Original Caption: THE LINEUP OF BASS CHAMPIONS – Here are the champions of the First State Bass Championship, which wound up on Lake Whitney Sunday. Kneeling in front are State Big-Bass Champ Conrad Fath of Austin, and State Team Champions Herman Findley and Ray Creel of Keene. Creel was also the State Individual Champ. Standing are the pluggers who took daily championships during the three qualifying rounds. Left to right are Jim Gentry of Dallas, Murray Deison of Round Rock, Billy Disch Jr. of Austin, Bob Hill of Austin, Dan Morgan of Waco, Earnest Burleson of Waco, Billy Joe Norris of Waco, and Tommy George of Waco. Creel won two state titles and a daily title. Fath took one state title and three daily titles, and Findley won one state title and a daily title. George won three daily titles. (Staff Photo by Clint Kapus.)

Some say that competitive bass fishing originated in the states of Alabama-Tennessee. That’s a difficult subject to argue when you consider the Bass Angler’s Sportsman Society has its roots deeply implanted in both Alabama and Tennessee. Some might also argue that Oklahoma, Arkansas, and Missouri should be included due to Hy Peskin’s World Series of Sportfishing or Don Butler and the Tulsa Bassmasters. But it’s the state of Texas that deserves credit for the first known bass tournament.

Over the years, Texas has been a breeding ground for high-level bass anglers and famous bass waters. Reservoirs like Toledo Bend and Sam Rayburn were ‘must-go’ destinations in the early 60s through early 70s. They were so important in those early years of tournament fishing that Ray Scott started making at least one of them a yearly stop on the fledgling B.A.S.S. tournament trail in 1968.

Anglers like Tommy Martin, Larry Nixon, Al Lindner, and Bobby Murray got their starts guiding on the fertile waters of Texas, when the lakes were new and full of five-pounders.  In fact, both Nixon and Lindner left their own home states of Missouri and Minnesota to chase the dream of a big Texas bass on every cast.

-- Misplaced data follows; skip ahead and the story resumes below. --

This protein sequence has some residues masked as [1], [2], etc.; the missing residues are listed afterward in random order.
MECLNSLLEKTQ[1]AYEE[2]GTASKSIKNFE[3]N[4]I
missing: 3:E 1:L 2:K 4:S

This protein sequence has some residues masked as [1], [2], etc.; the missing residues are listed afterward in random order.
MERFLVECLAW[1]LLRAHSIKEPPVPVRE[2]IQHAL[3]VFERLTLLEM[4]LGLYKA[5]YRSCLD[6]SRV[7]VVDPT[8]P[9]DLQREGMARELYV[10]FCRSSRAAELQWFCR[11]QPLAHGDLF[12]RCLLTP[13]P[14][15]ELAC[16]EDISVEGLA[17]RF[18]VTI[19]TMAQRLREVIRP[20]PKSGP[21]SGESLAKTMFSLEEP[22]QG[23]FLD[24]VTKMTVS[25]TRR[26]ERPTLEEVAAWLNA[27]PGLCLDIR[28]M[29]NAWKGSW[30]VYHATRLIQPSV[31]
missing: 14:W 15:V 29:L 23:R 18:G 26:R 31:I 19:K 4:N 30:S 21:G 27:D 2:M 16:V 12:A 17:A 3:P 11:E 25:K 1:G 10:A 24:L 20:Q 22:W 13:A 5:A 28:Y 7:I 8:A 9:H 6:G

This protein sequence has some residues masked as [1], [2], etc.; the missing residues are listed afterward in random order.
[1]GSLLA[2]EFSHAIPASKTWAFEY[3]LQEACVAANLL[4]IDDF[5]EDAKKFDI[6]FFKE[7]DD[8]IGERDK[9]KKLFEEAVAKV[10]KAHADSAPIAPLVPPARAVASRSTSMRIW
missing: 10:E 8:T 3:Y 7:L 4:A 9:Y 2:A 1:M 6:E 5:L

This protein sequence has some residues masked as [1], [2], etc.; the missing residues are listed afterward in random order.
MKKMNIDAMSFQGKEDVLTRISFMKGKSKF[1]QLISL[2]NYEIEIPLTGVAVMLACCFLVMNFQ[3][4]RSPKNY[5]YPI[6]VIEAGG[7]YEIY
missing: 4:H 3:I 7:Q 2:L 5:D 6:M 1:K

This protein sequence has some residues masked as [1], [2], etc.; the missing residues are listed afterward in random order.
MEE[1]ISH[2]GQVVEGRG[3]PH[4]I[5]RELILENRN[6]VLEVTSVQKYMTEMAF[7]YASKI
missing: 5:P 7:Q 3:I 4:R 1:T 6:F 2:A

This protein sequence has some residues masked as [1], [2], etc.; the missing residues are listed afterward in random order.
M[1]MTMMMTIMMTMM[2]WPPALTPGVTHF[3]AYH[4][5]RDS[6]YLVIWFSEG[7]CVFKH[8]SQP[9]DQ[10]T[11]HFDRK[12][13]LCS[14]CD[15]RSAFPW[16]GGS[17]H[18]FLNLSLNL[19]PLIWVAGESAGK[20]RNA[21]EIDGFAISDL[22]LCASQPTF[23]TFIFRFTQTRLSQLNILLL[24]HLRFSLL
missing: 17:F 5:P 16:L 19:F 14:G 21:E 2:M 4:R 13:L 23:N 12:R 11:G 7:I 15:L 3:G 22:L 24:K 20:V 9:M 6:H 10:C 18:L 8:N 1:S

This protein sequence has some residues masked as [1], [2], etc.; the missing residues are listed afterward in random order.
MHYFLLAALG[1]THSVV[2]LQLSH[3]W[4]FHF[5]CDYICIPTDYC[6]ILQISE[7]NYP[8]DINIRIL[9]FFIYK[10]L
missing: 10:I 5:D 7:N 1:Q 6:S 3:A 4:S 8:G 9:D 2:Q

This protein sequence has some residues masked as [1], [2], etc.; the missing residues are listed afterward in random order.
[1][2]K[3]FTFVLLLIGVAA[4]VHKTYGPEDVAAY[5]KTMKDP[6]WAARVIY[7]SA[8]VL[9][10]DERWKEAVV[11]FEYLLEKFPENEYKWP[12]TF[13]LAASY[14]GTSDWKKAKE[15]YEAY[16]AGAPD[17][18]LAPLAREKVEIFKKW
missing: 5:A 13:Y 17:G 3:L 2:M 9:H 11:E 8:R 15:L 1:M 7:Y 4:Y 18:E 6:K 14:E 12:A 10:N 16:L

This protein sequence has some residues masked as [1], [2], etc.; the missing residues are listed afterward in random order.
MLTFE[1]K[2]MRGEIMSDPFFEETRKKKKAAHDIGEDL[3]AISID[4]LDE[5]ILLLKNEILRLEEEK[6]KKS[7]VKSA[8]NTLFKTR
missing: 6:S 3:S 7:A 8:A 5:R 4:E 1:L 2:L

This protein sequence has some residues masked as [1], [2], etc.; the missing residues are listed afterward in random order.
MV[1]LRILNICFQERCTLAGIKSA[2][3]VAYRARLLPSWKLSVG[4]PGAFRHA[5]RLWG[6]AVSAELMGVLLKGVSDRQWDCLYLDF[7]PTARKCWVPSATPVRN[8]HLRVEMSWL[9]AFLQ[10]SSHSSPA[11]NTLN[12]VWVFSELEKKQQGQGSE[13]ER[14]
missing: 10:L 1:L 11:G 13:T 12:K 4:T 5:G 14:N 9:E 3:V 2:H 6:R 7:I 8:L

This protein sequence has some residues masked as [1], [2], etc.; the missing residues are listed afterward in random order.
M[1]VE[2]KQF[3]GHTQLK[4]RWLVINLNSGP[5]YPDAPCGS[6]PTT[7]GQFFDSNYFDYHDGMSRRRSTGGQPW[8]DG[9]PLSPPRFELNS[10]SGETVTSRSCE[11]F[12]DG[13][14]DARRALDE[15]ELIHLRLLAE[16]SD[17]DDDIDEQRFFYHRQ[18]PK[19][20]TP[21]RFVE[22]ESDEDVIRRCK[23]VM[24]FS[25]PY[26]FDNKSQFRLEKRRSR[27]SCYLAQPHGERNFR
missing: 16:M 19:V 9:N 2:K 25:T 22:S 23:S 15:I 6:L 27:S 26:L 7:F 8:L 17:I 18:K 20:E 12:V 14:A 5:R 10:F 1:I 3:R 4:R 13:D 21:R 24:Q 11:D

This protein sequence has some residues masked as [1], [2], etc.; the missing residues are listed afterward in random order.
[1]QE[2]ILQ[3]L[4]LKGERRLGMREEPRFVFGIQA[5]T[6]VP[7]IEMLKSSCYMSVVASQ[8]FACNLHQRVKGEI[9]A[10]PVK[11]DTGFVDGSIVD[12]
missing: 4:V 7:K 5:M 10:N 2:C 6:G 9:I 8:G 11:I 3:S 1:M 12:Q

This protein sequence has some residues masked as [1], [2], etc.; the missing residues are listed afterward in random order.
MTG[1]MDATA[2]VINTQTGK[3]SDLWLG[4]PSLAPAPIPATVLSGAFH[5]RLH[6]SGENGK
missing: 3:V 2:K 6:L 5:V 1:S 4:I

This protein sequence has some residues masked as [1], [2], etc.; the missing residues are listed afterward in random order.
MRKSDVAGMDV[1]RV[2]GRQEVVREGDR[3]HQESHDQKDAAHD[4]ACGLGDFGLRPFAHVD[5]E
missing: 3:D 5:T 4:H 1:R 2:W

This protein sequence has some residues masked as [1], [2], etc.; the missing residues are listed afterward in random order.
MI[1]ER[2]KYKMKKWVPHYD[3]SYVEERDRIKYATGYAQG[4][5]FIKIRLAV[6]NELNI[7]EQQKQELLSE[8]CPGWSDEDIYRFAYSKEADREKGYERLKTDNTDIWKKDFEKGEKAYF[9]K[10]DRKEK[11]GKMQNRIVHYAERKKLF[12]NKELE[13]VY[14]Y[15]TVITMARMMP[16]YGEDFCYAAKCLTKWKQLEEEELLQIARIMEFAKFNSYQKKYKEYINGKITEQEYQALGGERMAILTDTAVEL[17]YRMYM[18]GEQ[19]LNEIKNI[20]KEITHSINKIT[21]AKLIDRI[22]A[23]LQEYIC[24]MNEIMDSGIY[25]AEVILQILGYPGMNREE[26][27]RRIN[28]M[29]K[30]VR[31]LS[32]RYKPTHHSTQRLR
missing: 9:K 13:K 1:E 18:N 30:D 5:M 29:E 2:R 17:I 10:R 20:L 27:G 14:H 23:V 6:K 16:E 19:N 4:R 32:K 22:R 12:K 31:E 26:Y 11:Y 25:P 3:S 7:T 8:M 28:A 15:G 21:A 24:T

Because of Texas’ draw of anglers to the promise land of bass fishing, numerous tackle companies were born in the state or moved there to take advantage of the sales.  Bomber Lures, of Gainesville got its start in the 40s, and Nick and Cosma Creme’s, Creme Lure Company dug up their roots in Akron, OH for the fertile bass grounds of Tyler, TX. If it was bass-related, it was happening in Texas.

The other bass fishing related thing to come out of Texas is, of course, the Texas rigged plastic worm.  Said to have been developed by Texas guide Dave Hawk, the rig was first known as the Slip Sinker Rig, until someone finally pinned it with the name of where it was developed.

I have several bass fishing friends that hail from the Lone Star State and it’s very apparent that they hold a lot of pride in their state and its rich bass-fishing history.  One of those friends is Sam Scroggins.  A few years back we got on the conversation of early bass tournaments and Sam was proud to let me know the first state-sanctioned bass tournament was held in the state of Texas.  Due to that conversation, Sam sent me the lead-in picture from that event.

That tournament was the 1955 Central Texas Invitational, or as it would later be coined, the Texas State Bass Tournament, and it was held on Lake Whitney near Waco.  This year, 2022, marked the 66th anniversary of the event and again, it was held on Lake Whitney, where it all started back in 1955.

Past winners of the tournament who we’ve talked about on the Bass Fishing Archives include Ray and Mike Murski, Jackie Hewlett, and Dave Hawk, inventor of the Texas rig.